Russia-Ukraine War: Putin’s Biggest Miscalculation Was Kyiv’s Response

While Russia aimed at a quick Ukrainian surrender, the people of Ukraine seemingly had different ideas.

5 min read
Hindi Female

It is easy to start a war, but not to end one or to forecast its outcome. There is a well-known saying attributed to Helmuth von Moltke: ”No battle plan survives the first contact with the enemy.”

While Russia aimed at a quick Ukrainian surrender, the people of Ukraine seemingly had different ideas. The final results could be quite different for both. Writing on the issue in 2014, Henry Kissinger noted that “the test of policy is how it ends, not how it begins”.

It is almost certain that the Russians had intended a coup de main to use Spetsnaz special forces and paratroopers to seize Ukraine’s capital city Kyiv, capture President Volodymyr Zelenskyy, and decapitate the Ukrainian government. A quick capture of Kyiv, along with that of Zelenskyy, could have had the shock effect to obtain a Ukrainian surrender leading to the installation of a friendly government that would have taken care of the rest of their agenda – of demilitarising the country and purging it of nationalists.


Zelenskyy Has Emerged as a Hero

But that has not happened. Zelenskyy is fighting back and has emerged as a hero of sorts for his people; he has assumed the mantle of a war leader. Russia has come under a spate of sanctions and appears to be in the process of intensifying its military campaign. In the meantime, it has climbed up one more step in the nuclear escalation ladder by alerting its nuclear forces.

According to reports as of 28 February, most of their efforts to capture airports around the city – Hostomel, Antonov, Boryspil – were repelled. An attack on the Vasylkiv airport south of Kyiv is ongoing.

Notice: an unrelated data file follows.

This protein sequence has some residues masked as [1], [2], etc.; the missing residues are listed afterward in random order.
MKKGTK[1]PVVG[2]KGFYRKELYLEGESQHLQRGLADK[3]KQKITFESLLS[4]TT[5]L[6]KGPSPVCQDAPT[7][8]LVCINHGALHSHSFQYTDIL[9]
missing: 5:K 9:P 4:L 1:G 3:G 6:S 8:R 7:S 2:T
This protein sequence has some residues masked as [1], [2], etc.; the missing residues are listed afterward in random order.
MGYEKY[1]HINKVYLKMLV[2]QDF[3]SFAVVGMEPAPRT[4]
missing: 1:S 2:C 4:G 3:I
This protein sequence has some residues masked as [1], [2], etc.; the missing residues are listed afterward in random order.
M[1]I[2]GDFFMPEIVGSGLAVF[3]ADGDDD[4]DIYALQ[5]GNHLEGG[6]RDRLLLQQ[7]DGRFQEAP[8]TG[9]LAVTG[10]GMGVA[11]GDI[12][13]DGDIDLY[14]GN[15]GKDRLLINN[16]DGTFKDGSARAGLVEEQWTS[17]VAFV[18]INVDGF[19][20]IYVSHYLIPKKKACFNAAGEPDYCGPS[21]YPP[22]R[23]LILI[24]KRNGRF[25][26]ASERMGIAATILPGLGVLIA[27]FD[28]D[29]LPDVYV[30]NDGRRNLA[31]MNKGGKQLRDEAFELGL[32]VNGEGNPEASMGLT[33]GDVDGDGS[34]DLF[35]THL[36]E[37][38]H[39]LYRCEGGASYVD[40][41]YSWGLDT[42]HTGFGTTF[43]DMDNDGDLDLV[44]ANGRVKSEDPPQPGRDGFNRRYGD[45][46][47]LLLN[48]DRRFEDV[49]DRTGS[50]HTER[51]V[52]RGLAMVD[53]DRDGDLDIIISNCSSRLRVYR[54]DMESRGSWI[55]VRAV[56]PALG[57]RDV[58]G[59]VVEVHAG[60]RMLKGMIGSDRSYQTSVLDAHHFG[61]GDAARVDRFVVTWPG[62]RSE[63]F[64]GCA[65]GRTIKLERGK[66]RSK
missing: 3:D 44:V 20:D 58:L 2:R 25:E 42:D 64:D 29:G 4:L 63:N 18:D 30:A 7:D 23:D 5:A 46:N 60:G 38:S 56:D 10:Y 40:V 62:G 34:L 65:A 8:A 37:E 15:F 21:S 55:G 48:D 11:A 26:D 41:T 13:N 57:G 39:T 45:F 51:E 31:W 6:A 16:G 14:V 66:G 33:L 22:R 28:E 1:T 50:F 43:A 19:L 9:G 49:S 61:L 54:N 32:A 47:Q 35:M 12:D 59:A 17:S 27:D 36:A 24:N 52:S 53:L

Satellite imagery indicates that the Russians are now reinforcing their forces on the Kyiv front and intend to push harder in the coming days. They may now be compelled to undertake frontal attacks with artillery, tanks and rockets, which could result in huge destruction. But they may still find the going difficult since the Ukrainians have destroyed a number of bridges and also had time to prepare better defences.


Things Could Get Worse for Putin

Russia began its war with less-than-great enthusiasm. Indeed, the world has been surprised by the demonstrations across the country protesting the war. Of all the countries in the world, Russia, having suffered incomparable losses in World War II, should know what war means.

The Russians need a clear-cut victory, the surrender of a major city or a chunk of the Ukrainian forces. The last thing they would want is to take a city by force, always a tough proposition for any army, as the Israelis realised in Lebanon.

Given the military balance, the Ukrainians have little chance in direct combat with Russian firepower. But if this war devolves to an insurgency, the Russians will be in trouble because they don’t have the numbers and will have to begin using reluctant conscripts. Even now, the war is not exactly popular in Russia, and a few months of fighting could make things worse for Vladimir Putin.

Ukraine is not a small country. It is nearly the size of Uttar Pradesh and Rajasthan combined, with a population of 44 million. A Russian force of just 200,000 will not be sufficient to deal with a guerilla campaign.

The Union Territory of Jammu and Kashmir, for example, is around 42,000 sq km in size, and India has a little more than 2.5 lakh police and army personnel involved in counter-insurgency there. Ukraine is nearly 15 times larger.

Countries like India, which are sympathetic to Russia, have called for a halt to hostilities and diplomatic dialogue. This may sound reasonable but does not quite synchronise with what the Russians are demanding – a total capitulation by Ukraine prior to the talks.


Where the Larger Plan is Coming Apart